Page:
Is Japan abandoning its cash conservatism?

Simon Webber

Simon Webber

Lead Portfolio Manager

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Is Japan abandoning its cash conservatism?

Within global equities, one of the key themes we see emerging in 2015 is a shift in focus of corporate Japan from stockpiling to distributing excess cash; a trend which may awaken income-seekers’ interest in the country.

Japan has long been known as the “nation of savers” so it comes as no surprise that companies generally prefer to hold on to surplus cash rather than return it to shareholders.

Corporate profits can be very volatile, given their high dependence on foreign demand, so management teams are often keen to preserve cash to provide a cushion in bad times.

As a result, many companies hold more than 20% of their market capitalisation in cash - some even hold more than 50% - and shareholder returns on equity have significantly lagged that of other developed markets.

However, policymakers are keenly aware that the high corporate savings rate has been undermining growth and that stronger corporate governance is critical, both to boosting confidence in the market and to achieving economic growth targets.

An improving global economy and the strong recovery in earnings that corporate Japan has experienced since Prime Minister Abe’s return to power at the end of 2012, means that companies are in a good position to let go of this cash conservatism and align their capital return policies more closely to those seen elsewhere in the developed world.

More chance of success this time around

Reform of the country’s corporate governance structure is encouraging greater interaction between management and shareholders, which gives the latter more of an opportunity to draw attention to inefficient balance sheets and effect change in capital distribution policies.

This is certainly not the first time that Japan has attempted to tighten up its corporate governance.

However, previous instances have largely stemmed from international pressure, whereas this time there is clearly a domestically-driven agenda with a much higher chance of real improvements as a result.

The introduction of a stewardship code and the creation in 2014 of the JPX-Nikkei Index 400 (Japan’s first broad index that includes only profitable companies with value-creating returns and good governance), have helped drive greater awareness of the benefits of proper governance.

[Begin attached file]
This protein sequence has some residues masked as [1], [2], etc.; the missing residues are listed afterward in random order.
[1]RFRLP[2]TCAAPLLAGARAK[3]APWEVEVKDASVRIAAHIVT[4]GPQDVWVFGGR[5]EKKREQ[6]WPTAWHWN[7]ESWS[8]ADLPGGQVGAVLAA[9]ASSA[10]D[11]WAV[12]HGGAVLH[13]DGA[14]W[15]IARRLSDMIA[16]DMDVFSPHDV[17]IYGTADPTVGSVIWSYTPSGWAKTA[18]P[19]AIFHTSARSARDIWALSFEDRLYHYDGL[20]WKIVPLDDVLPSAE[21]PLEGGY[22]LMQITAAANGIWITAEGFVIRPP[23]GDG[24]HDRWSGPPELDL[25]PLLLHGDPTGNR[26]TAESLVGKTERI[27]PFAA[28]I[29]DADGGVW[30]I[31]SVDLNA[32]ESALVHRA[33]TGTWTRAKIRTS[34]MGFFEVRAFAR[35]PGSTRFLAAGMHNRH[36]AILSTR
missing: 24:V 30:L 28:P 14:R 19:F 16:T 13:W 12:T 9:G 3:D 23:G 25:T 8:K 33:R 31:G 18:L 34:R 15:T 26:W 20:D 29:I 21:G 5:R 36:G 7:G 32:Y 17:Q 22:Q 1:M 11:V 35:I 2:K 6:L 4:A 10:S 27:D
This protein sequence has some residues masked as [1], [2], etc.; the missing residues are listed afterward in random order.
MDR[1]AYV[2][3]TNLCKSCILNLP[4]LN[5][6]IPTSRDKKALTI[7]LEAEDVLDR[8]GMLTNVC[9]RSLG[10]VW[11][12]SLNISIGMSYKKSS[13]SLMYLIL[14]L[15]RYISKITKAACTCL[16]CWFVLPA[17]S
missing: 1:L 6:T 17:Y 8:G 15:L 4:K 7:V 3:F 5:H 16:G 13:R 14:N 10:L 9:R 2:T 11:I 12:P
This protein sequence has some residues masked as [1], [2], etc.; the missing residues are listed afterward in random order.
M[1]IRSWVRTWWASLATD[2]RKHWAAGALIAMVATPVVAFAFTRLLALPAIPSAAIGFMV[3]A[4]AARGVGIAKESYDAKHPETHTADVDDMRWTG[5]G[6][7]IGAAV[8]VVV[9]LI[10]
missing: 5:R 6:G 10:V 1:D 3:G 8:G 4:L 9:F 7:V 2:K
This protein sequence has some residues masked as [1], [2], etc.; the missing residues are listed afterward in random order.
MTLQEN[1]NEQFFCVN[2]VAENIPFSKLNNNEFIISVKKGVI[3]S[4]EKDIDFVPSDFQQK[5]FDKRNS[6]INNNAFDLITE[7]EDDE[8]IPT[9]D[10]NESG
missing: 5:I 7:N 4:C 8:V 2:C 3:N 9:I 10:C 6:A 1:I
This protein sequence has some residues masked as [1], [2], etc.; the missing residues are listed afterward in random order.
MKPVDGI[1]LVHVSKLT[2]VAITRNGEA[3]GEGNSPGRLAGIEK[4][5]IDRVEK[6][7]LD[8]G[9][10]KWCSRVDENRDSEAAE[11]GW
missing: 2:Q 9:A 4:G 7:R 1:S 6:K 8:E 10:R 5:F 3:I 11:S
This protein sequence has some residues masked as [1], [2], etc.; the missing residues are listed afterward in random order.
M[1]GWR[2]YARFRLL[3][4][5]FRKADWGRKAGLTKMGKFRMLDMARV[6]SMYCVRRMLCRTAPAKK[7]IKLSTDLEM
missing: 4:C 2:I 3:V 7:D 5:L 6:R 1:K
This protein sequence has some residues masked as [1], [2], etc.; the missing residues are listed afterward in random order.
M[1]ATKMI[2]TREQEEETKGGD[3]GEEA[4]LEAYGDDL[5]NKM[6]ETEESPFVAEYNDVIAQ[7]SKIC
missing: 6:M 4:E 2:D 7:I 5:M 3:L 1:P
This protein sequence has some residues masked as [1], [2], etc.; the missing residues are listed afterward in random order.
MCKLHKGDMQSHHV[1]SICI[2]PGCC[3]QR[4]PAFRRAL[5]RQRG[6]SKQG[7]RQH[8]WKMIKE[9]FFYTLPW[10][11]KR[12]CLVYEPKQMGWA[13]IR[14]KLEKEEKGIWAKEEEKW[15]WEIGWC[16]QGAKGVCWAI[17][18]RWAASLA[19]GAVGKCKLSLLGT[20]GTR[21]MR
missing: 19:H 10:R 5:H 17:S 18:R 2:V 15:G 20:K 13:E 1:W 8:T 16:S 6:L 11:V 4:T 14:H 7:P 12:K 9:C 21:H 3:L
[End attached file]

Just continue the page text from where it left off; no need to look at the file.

The index has performed well since its inception and the outlook for further strong performance is helped by the fact that the Government Pension Investment Fund (GPIF) has been moving equity mandate benchmarks to the JPX-Nikkei Index 400.

Clear signs of progress

This has sparked some dramatic changes in shareholder return policies already.

For example, in order to make the cut for inclusion in the new index, Amada, a machine tool manufacturer, has committed to returning 100% of net profits to shareholders for the next two years.

Together, the introduction of the stewardship code and the creation of the JPX-Nikkei Index 400 are also resulting in a significant acceleration in the number of external directors on corporate boards.

Japan’s Council of Experts, a group comprising both business and academic figures, has published the country’s first governance code, which is expected to come into effect in June.

The code aims to provide a clear and significantly progressive set of rules intended to be enforced on a “comply or explain” basis.

Key feature of the stockmarket this year

Corporates are therefore facing rising pressure to return capital to shareholders and we are already seeing some clear signs of progress being made. We expect this increasingly to be a feature of the Japanese stockmarket.

We also anticipate that greater scrutiny of inefficient balance sheets and more emphasis on capital return policies will drive a significant acceleration in dividend hikes and share buybacks this year.